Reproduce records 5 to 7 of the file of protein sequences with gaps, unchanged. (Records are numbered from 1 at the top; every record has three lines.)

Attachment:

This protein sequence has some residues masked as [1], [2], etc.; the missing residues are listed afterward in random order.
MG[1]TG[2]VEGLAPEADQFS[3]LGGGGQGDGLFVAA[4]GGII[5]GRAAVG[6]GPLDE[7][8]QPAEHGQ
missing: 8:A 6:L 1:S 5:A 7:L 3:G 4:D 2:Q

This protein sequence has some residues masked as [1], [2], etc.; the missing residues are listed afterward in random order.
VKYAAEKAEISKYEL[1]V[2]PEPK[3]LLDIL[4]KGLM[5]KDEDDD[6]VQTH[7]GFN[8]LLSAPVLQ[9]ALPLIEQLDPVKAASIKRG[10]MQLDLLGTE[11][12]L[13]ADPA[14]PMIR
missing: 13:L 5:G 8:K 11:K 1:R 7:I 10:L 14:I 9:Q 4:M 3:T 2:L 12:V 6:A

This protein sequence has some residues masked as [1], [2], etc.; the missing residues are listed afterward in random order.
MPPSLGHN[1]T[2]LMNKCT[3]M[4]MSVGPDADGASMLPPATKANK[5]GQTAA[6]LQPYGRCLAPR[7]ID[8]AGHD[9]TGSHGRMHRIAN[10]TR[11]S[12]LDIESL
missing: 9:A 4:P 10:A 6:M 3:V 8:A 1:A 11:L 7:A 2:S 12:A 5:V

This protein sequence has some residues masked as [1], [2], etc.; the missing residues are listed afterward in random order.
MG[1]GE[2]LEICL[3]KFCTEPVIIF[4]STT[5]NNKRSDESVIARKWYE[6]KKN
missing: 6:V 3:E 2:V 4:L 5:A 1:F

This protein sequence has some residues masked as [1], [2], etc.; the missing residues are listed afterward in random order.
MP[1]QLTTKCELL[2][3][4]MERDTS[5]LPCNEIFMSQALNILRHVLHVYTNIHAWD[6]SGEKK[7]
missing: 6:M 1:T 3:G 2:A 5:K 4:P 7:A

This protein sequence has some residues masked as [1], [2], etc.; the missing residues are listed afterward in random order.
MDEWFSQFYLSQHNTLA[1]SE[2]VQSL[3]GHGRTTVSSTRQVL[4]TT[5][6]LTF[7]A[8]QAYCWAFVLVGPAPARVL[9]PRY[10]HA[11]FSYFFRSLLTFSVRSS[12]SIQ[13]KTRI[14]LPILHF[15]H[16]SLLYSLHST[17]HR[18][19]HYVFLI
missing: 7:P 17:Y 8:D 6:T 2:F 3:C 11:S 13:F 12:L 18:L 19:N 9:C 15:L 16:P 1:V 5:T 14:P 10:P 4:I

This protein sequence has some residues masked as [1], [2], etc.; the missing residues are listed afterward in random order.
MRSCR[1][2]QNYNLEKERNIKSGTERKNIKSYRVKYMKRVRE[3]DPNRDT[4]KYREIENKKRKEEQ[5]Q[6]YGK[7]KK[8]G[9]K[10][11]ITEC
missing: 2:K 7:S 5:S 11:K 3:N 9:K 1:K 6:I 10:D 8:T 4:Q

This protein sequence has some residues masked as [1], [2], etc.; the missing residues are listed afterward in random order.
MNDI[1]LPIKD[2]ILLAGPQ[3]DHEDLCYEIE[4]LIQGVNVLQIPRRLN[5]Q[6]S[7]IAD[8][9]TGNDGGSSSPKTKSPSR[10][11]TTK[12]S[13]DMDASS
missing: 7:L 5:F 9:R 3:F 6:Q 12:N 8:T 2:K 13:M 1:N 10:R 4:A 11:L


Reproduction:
This protein sequence has some residues masked as [1], [2], etc.; the missing residues are listed afterward in random order.
MP[1]QLTTKCELL[2][3][4]MERDTS[5]LPCNEIFMSQALNILRHVLHVYTNIHAWD[6]SGEKK[7]
missing: 6:M 1:T 3:G 2:A 5:K 4:P 7:A

This protein sequence has some residues masked as [1], [2], etc.; the missing residues are listed afterward in random order.
MDEWFSQFYLSQHNTLA[1]SE[2]VQSL[3]GHGRTTVSSTRQVL[4]TT[5][6]LTF[7]A[8]QAYCWAFVLVGPAPARVL[9]PRY[10]HA[11]FSYFFRSLLTFSVRSS[12]SIQ[13]KTRI[14]LPILHF[15]H[16]SLLYSLHST[17]HR[18][19]HYVFLI
missing: 7:P 17:Y 8:D 6:T 2:F 3:C 11:S 13:F 12:L 18:L 19:N 9:C 15:L 16:P 1:V 5:T 14:P 10:P 4:I

This protein sequence has some residues masked as [1], [2], etc.; the missing residues are listed afterward in random order.
MRSCR[1][2]QNYNLEKERNIKSGTERKNIKSYRVKYMKRVRE[3]DPNRDT[4]KYREIENKKRKEEQ[5]Q[6]YGK[7]KK[8]G[9]K[10][11]ITEC
missing: 2:K 7:S 5:S 11:K 3:N 9:K 1:K 6:I 10:D 8:T 4:Q